Xindalu- China Kitchen at the Hyatt on the Bund in Shanghai is known for its world-famous ‘barbequed Peking duck’, and ‘beggar’s chicken’- with its clay-breaking ritual. Diners can marvel at the chef’s expertise in slicing the Peking duck during demonstrations. With the original idea deriving from the ‘Beijing Kitchen’ at the Grand Hyatt in Beijing and backed up a team of knowledgeable and experienced kitchen staff, Xindalu is consistently on the lookout for the finest speciality products from around the world. Using a beautiful blend of traditional and contemporary cooking styles, all the food is cooked in a healthy and refreshing style to showcase the most original of authentic Chinese flavours.
It's surprisingly easy to get lost in the crowd as a Chinese restaurant operating in Shanghai- the city certainly has more to offer than its fair share of Shanghainese or other Chinese eateries- but Xindalu at the Hyatt on the Bund has done as admirable job of separating itself from the masses with exceptionally sensational food and an elegant decor that comes alive even more so at night time. Hats go off to Xindalu’s executive chef David Du for making sure that every part of the restaurant and its contents has a serious attention to detail. The ethos on the culinary design and architecture is to make sure that the dinars not just enjoy the food but actually fall in love with it- and normally they do.
When dining at the Xindalu, you gotta make sure that you are exceedingly ravenous and your stomach is urging to take nothing but the best of the best. When you are presented with mouth-watering dishes such as the ‘deep-fried cod, pepper, and salt’ or the ‘tossed bean curd, Chinese toon’ then food is not food anymore, it becomes a piece of art that you have a fear of destroying the presentation. The fried pepper in the former dish is just to die-for. It literally melts as you take each bite. Incredible stuff- good food like this is not easy to find in Shanghai let along China. The ‘tossed bean curd’ has a generous sprinkling of the spinach on the top. This adds a delight to the somewhat boring bean curd (locally known as ‘tofu’), because as you take a mouthful the slightly salty spinach and the sauce dance on the back of your tongue making their way slowly down your throat. All this time the flavours are so well absorbed by the bean curd that you hardly taste it at all.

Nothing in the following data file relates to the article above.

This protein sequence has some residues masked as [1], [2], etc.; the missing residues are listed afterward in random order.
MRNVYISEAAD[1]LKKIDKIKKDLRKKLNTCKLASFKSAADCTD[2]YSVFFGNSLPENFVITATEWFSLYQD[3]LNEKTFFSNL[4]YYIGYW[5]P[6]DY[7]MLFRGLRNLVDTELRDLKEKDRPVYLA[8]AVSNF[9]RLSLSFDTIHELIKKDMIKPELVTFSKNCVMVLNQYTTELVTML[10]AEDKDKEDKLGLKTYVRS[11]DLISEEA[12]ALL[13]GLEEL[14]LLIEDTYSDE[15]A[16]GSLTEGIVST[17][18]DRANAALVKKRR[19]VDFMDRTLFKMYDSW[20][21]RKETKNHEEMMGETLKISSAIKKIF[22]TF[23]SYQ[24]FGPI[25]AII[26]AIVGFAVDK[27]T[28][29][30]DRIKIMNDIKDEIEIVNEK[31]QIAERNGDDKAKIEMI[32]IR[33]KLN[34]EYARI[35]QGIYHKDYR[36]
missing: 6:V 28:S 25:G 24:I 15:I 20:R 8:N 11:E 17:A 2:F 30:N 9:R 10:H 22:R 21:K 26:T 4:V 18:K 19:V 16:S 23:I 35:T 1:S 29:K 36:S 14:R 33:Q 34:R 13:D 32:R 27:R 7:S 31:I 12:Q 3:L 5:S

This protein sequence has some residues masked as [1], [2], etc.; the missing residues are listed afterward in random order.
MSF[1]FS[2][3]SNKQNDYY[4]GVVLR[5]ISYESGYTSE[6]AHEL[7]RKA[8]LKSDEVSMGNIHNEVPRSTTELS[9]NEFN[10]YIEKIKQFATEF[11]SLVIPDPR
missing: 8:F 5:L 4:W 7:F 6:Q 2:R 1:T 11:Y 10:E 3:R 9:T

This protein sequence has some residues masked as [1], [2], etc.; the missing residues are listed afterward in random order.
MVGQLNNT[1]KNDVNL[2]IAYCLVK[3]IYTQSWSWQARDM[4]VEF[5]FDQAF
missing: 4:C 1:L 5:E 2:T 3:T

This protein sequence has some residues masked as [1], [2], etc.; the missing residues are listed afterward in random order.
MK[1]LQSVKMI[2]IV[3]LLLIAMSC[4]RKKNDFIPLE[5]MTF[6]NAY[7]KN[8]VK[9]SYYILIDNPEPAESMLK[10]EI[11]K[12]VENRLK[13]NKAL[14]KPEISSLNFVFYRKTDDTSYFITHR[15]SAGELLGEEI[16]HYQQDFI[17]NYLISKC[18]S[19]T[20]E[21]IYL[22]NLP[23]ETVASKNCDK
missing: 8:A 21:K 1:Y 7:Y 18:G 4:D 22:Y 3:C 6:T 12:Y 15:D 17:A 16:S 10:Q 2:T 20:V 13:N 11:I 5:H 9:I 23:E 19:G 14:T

No dinar should dare leave their table without tucking into one of the signature desserts. Try the exceptionally tempting ‘jasmine tiramisu, vanilla, osmanthus ice cream’ or the colourful yet lip-smacking ‘sweetened mango, coconut cream with sago, coconut sherbet’. If you find luxury food irresistible then the first thing that will most probably come out from your mouth when you are presented with these desserts is ‘Oh, wow, what is this?’ because they all have the ‘Wow!’ factor attached to them. As a final salute to your meal, it would not be a bad idea to give the ‘sweet scented traditional rice cake’ a go as well. Thick and chewy as it may be, but it is just overwhelming. With good food like this you just got to be careful not to get carried away.
Mario De Silva
6/8/2011 09:34:16 am
Wow! Love reading your blog...your photos and articles are really good...hope to see you come to Brazil one day, it's a very beautiful country! Keep it up, Sir!
6/9/2011 08:47:29 pm
Yes! Tried it and it is definitely on the top of my favourite restaurants list in Shanghai. I usually don't like duck (goose too), and the only two i can bear is the Roasted duck from Xindalu and goose liver... (yeah, that is true).
4/26/2012 03:25:44 am
You explained the topic very well. The content has provided meaningful information thanks for sharing this.
4/30/2012 02:03:31 am
Thanks for sharing such nice tips about kitchen and food preparation. I really appreciate your post.
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